What we need to find is a way to change the conversation. For example: There is a heated discussion about the wisdom of raising taxes during a deep recession. There are arguments to be made for and against both alternatives. But why not a similar discussion – for and against – about the wisdom of cutting government jobs during a recession? Where are these government workers – our neighbors – going to go? What sort of private sector magic will hire them after they leave government service?

It’s important to stop demonizing government jobs because we’re at an interesting junction. There is a coming wave of civil service retirements – the ideal time for a mature discussion about the role of government. We need to make certain we use tax dollars wisely, but we also need to keep good paying federal jobs in communities across this country.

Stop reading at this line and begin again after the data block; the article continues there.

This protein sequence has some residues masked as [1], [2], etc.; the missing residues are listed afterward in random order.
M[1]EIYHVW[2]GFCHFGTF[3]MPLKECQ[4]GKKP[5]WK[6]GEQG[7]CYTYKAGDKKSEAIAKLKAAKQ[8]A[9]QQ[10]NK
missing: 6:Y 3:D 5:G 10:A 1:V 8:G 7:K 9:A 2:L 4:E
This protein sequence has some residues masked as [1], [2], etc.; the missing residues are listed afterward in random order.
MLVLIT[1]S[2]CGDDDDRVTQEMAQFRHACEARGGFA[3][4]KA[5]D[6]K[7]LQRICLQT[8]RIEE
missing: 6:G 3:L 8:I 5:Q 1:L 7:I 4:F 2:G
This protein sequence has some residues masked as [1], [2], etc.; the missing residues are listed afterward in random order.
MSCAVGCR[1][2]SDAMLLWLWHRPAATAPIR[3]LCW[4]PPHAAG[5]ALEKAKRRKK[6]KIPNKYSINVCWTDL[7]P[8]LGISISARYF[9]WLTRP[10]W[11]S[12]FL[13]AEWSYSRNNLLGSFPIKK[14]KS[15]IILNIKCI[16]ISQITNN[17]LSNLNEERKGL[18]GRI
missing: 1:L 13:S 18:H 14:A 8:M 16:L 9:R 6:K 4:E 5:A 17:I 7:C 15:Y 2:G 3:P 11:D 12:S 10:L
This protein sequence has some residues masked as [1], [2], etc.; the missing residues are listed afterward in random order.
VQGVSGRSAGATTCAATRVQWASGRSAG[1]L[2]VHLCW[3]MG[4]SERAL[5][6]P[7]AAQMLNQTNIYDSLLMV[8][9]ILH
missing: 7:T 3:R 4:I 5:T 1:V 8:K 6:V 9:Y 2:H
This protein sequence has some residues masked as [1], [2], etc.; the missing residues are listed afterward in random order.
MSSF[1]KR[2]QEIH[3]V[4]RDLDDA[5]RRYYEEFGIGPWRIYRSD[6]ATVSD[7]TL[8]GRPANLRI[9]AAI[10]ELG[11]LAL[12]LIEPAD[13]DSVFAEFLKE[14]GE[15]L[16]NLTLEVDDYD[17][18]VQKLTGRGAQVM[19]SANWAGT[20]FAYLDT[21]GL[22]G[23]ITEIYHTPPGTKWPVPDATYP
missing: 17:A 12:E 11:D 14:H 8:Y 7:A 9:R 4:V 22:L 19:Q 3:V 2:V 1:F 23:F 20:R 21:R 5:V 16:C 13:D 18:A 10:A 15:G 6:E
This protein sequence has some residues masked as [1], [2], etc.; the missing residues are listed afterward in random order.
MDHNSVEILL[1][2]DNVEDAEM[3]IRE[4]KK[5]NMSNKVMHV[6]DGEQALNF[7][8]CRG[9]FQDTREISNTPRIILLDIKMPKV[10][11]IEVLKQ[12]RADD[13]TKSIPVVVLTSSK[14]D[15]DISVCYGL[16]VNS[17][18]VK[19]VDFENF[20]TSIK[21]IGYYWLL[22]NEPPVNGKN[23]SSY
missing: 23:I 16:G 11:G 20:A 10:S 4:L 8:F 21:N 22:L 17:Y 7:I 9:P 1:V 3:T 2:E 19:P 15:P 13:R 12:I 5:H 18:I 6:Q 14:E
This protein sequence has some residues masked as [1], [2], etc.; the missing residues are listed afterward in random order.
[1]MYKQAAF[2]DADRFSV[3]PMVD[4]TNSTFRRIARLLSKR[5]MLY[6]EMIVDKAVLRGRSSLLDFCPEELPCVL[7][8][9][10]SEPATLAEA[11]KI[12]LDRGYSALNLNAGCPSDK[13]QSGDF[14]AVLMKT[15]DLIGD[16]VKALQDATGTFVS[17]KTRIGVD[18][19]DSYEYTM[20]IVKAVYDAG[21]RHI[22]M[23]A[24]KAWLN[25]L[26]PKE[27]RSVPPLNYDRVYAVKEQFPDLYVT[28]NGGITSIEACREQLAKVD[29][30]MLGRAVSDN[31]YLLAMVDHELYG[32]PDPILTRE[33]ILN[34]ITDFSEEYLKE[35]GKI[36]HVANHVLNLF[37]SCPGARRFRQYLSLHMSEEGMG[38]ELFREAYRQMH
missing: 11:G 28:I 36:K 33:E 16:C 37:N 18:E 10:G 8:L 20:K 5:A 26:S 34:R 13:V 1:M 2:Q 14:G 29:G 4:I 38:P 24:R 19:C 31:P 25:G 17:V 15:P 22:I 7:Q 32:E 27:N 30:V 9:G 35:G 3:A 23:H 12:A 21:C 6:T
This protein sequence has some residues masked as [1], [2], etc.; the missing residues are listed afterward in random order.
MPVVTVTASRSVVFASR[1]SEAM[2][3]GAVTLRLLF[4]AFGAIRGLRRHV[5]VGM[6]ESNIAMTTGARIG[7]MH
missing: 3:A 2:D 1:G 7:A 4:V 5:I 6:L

Remember government does create jobs.

Mark Trahant is a writer, speaker and Twitter poet. He is a member of the Shoshone-Bannock Tribes and lives in Fort Hall, Idaho. Trahant’s new book, “The Last Great Battle of the Indian Wars,” is the story of Sen. Henry Jackson and Forrest Gerard.

Additional resource: The Washington Post has a fascinating interactive map of federal employees (and retirees).

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Austerity is our future. Plan ahead.

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Trahant Reports

By Mark Trahant

Which rally drew more people? One Nation Working Together or Glenn Beck’s Restoring Honor? Left or right? Liberal or Conservative?